Japan was a bit of a shopping heaven to me. I knew there were going to be great craftsmanship there, but I did not think it would that affordable. I realize know that once those products come to Europe the price is significantly raised, turning them into a luxury that is a bit detached from their original identity: well-made, beautiful everyday products. I love this idea of craft and good design as a part of a realistic way of life.
The truth is, I’ve brought back a lot of things, but even if I’m just starting to use them, I’m already so delighted with those new objects that I regret not buying more!
A pair of wooden glasses and plates
I had seen pictures of Takahashi Kougei‘s designs before, but seeing in person how light and soft they were made them quite irresistible. The idea that they’re made from wood from the northernmost island of Hokkaido is somehow very romantic to me. I also like the idea that they’re sleek and natural at the same time.
bought at D&Department Store in Osaka
A pair of salad bowls
The blue of Yumiko Iihoshi‘s porcelain is as delicate as can be. Every piece is made by hand and unique. These ones belong to the with 4 series.
bought in a vintage furniture shop in Kanazawa
Four tenugui towels
A tenugui is a printed hand towel. Those numbers from Nijiyura are so beautiful that I might end up framing them, but Wikipedia says that it’s ok to do so. It’s apparently also acceptable to put them on your head. Somebody’s reading my mind it seems!
bought at D&Department Store in Osaka
A brass trivet
This is a very nice change from my Ikea cork trivets, a much needed change actually, if I’m honest. I’m never hiding this one in a cabinet! Check out the rest of Futagami’s collection, it’s a brass heaven.
bought at Cazahana in Kanazawa
A set of wooden ustensils
This trip to Japan made me realize how pleasant it was to surround yourself with beautiful, functional objects in your everyday life. Wooden tableware in particular was a big discovery. It’s available everywhere and is much more light and delicate that what I had seen before. This spatula is putting my old one to shame, a thousand years of refinement are setting them apart!
bought from a craftsman in Kurashiki
A patterned wind-breaker
The few days of rain we had during our trip provided a good excuse to buy this two dollars (not kidding, it was on sale though) waterproof jacket in a granny store in Tomo No Oura. We could have bought the matching pants but weren’t brave enough. As my husband wore it, we wondered if this was screaming “crazy Westerner with an old lady’s jacket”. I guess the answer got lost in translation!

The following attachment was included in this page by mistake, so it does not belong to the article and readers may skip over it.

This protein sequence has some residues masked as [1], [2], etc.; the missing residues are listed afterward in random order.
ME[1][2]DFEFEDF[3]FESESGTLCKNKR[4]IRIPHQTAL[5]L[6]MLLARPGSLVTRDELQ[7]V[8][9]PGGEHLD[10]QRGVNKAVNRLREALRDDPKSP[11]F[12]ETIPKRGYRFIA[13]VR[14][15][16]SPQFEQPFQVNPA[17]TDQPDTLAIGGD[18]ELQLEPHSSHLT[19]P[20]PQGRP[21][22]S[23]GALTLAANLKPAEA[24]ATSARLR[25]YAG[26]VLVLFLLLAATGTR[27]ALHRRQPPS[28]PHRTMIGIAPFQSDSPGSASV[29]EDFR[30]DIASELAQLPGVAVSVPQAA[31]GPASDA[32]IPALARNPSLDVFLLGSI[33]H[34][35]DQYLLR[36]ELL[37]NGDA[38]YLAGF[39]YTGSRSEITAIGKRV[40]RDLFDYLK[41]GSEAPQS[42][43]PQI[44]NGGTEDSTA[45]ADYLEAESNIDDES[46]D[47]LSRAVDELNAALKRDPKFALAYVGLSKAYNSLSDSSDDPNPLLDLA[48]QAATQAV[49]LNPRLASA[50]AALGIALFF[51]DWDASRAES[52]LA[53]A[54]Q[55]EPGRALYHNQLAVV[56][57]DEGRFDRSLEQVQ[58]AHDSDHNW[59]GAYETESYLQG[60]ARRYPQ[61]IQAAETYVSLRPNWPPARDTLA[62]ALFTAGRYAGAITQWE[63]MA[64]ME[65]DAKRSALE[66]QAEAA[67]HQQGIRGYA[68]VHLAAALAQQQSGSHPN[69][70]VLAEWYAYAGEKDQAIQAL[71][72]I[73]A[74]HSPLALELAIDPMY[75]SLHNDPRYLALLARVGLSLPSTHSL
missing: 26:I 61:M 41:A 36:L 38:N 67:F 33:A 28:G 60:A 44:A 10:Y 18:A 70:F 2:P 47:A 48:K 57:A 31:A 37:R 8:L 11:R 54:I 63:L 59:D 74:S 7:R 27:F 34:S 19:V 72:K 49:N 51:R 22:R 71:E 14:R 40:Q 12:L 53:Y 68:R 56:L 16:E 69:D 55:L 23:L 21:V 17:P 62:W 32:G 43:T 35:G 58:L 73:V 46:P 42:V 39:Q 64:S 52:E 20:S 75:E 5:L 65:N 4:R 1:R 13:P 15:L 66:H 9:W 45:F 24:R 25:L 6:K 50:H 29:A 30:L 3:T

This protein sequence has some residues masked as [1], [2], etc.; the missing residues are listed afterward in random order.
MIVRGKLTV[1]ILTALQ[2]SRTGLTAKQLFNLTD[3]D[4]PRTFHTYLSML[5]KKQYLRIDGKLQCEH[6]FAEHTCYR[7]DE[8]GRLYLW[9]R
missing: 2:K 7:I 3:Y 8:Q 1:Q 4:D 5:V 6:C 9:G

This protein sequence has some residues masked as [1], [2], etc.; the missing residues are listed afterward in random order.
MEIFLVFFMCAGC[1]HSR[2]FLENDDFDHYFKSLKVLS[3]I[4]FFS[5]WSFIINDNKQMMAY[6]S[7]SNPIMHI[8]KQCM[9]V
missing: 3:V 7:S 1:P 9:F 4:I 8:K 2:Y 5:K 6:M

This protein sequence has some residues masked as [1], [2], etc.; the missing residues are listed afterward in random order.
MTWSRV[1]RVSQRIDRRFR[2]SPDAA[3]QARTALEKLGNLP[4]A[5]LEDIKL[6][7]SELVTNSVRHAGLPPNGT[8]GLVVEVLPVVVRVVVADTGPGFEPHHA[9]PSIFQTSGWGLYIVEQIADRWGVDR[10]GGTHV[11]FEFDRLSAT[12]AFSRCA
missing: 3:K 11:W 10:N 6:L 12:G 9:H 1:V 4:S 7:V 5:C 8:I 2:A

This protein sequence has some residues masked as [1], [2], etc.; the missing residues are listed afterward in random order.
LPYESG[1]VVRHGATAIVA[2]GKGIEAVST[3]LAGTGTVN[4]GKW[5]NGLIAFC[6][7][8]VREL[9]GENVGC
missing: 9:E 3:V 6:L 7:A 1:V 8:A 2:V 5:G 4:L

bought on the Tomo No Oura harbor
Two vintage art books
Bookstores stocked with out-of-print and used books were a wonderland filled with unknown Japanese artists, amazing book covers and overall mysterious volumes. I would have bought a dozen but settled for those two.
bought at Oyoyoshorin in Kanazawa
Three vintage kimonos
We got used to lounging in our yukatas – light cotton kimonos – at the many ryokans we stayed in and thought it would be nice to recreate the experience in Paris. There were endless options to choose from on the Tenjin-San flea market in Kyoto, and all at very interesting prices (the one on the right cost me 1 dollar!), so you can imagine this was a bit of a dilemma!
bought on the Tenjin San market in Kyoto
Two porcelain cups
Cause you can’t have too many cups right?
bought at the Kurashiki Museum of Folk Craft
Four rice bowls
I had been told that MUJI’s collections were far more vast in Japan, and I wasn’t disappointed. I could have bought a lot of things, from bed linens to pajamas and household appliances yet I decided to go for more ceramics. You can’t really tell on the picture but I really love the difference of texture between the rustic matte ones and the glazed aqua ones.
bought at MUJI in Osaka
Two wrapping cloths
You’ve probably heard of the Japanese “furoshiki” that consists in wrapping things into fabric to transport and protect them. We thought this would be a nice way to transport our cameras while we travel.
bought at the Kyoto Design House in Kyoto
A steel pitcher and various paper ephemera
We kinda fell in love with the Factory Zoomer shop and café. I shall write about it in detail soon, but we bought a mid-century Old Hall pitcher there, gathered some cool hand-drawn ephemera and were gifted a catalog of Kazumi Tsuji’s latest glass work.
bought at Factory Zoomer, Kanazawa